The whole shebang, with cheese.
Dear Word Detective: Would you happen to where the term “the whole kit and caboodle” originated? I’ve seen several different answers to this question and I don’t know which one to believe. — Terri.
Rats. I wish you had sent along some of the explanations you’ve read. I know I frequently express annoyance at the loopy word-origin stories tour guides and their ilk often propagate. But the truth is that I find the good ones (like medieval peasants losing their kids in the bathtub while cats fall through the roof) weirdly fascinating and occasionally hilarious. So heads up, gang. From now on, please take notes when you encounter the words “It all goes back to….”
“Kit and caboodle” is a slang expression, dating back to the mid-19th century, meaning “everything” or “all of it” (“The whole kit and caboodle of us were then investigated by the FBI to see how many subversives there were among us,” 1969). Interestingly, there were several variants of “kit and caboodle” in use at during the same period, including “kit and boodle,” “kit and cargo” and the slightly mysterious “kit and biling” (“biling” being a regional pronunciation of “boiling,” originally “the whole boiling,” meaning an entire batch of soup or stew). But as weird as “kit and biling” is, English slang had already produced some admirably odd phrases meaning “all and everything,” including “top and tail” (1509), “prow and poop” (1561), and the Anglo-Indian term “the whole sub-cheese” (from the Hindi “sub,” all, plus “chiz,” things, also possibly the root of “big cheese”). The 19th century zeal for phrases meaning “everything” also produced “lock, stock and barrel,” a refreshingly lucid list of the important bits of a flintlock rifle.
The “kit” in “kit and caboodle” is fairly straightforward, “kit” being an 18th century English slang term for “outfit” or “collection,” as in a soldier’s “kit bag,” which contained supplies (and often all his worldly possessions). The root of “kit” was probably the Middle Dutch word “kitte,” meaning a cask or tub made of wooden staves. This “kit” then came to mean a small basket used to carry various articles, and from there took on the meaning of the collection of articles carried by a workman or soldier in a knapsack or valise. “Kit” in this sense of “collection of assorted stuff carried for a job” eventually also gave us a drummer’s “kit” (consisting of various drums, cymbals, etc.) and “kit” in the sense of a collection of parts that are intended to be put together by the buyer.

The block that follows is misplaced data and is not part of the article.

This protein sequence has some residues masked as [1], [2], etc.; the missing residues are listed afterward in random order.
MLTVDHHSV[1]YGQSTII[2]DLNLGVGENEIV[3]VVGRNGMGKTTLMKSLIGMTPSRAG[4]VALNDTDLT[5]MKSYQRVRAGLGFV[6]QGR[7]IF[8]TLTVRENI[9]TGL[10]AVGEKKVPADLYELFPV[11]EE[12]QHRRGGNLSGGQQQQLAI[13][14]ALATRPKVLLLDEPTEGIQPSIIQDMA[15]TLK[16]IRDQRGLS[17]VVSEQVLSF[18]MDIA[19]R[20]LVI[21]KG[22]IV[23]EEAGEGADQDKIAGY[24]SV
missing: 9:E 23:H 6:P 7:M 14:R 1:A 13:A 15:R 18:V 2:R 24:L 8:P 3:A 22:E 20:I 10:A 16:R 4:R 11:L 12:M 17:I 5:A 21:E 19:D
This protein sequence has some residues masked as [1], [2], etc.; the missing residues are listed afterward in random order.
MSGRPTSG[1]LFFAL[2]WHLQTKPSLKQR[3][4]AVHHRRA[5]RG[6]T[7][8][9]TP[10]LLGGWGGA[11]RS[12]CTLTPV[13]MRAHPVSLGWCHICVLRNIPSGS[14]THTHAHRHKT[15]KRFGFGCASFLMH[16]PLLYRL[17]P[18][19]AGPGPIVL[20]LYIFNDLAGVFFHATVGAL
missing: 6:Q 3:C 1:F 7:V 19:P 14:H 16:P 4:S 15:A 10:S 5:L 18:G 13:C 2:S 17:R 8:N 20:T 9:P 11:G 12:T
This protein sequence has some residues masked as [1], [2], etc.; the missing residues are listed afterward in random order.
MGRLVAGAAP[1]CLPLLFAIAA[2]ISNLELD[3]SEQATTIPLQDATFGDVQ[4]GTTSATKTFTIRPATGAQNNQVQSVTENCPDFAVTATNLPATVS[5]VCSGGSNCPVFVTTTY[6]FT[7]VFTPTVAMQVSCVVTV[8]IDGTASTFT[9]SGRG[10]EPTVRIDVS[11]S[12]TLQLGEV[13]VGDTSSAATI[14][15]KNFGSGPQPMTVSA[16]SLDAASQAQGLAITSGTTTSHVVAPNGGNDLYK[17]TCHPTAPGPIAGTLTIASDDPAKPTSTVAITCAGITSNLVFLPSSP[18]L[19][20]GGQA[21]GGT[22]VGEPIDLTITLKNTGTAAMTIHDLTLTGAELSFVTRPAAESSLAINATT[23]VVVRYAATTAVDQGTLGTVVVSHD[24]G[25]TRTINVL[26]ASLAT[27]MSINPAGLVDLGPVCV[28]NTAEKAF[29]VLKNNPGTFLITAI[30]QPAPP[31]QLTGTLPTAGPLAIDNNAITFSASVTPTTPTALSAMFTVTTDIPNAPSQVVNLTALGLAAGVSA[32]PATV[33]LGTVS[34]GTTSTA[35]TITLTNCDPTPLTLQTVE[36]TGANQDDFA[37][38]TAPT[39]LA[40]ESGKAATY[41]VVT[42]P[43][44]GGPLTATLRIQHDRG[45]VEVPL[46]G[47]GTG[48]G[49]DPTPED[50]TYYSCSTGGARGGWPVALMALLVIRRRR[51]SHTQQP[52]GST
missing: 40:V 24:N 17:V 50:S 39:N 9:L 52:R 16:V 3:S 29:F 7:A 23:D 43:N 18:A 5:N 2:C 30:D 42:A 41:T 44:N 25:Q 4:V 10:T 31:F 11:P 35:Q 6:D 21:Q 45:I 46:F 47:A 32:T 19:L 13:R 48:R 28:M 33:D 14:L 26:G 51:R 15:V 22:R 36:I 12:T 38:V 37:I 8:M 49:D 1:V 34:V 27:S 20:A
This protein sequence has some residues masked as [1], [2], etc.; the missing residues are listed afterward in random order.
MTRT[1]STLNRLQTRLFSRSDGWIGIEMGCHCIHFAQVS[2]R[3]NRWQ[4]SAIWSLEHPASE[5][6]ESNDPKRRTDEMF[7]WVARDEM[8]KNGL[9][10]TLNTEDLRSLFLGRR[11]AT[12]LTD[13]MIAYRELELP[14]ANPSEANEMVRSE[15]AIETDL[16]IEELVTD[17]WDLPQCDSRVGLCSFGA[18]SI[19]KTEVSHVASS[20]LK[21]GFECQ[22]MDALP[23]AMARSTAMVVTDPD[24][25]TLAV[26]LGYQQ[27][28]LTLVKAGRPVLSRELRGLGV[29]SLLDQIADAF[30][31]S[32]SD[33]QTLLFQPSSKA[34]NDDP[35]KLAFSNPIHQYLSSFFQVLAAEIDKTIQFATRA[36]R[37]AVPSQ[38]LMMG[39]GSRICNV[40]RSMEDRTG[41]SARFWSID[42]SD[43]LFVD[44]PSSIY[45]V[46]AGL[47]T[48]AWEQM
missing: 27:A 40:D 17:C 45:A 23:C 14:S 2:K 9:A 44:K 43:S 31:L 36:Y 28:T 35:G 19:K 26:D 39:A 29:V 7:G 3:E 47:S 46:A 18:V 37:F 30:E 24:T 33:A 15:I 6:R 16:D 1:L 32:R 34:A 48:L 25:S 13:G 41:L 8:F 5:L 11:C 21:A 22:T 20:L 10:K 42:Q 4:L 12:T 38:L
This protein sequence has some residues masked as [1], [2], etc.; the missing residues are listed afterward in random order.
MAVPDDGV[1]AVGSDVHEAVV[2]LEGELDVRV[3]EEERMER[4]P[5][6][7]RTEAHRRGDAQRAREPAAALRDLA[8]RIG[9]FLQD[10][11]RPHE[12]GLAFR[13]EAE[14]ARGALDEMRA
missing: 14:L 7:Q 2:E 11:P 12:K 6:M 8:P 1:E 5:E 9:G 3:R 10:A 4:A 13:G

The “caboodle” is a bit more obscure, but we can assume that the original word here was “boodle” (since “kit and boodle” came earlier) and that the “ca” was added later in the interest of alliteration. “Boodle” first appeared as slang in the US around 1833 meaning “a crowd or pack” of people or things, but later in the 19th century was used to mean “money,” especially money either stolen or acquired through illegal activity (“Boodle … has come to mean a large roll of bills such as political managers are supposed to divide among their retainers,” 1884). It’s not entirely certain that these two “boodles” are the same word. While “boodle” in the “money” sense is considered a likely descendant of the Dutch “boedel,” meaning “money, property,” the use of “boodle” to mean “a collection of things or people” may be connected to “bundle.”
In any case, while “boodle” meaning “money” seems to have faded away in recent years, “kit and caboodle” has proven a very durable slang term, especially in the US, perhaps because of its slightly mysterious sound. I must admit, however, that I’m beginning to feel an irresistible urge to start dropping “the whole sub-cheese” into my daily conversations.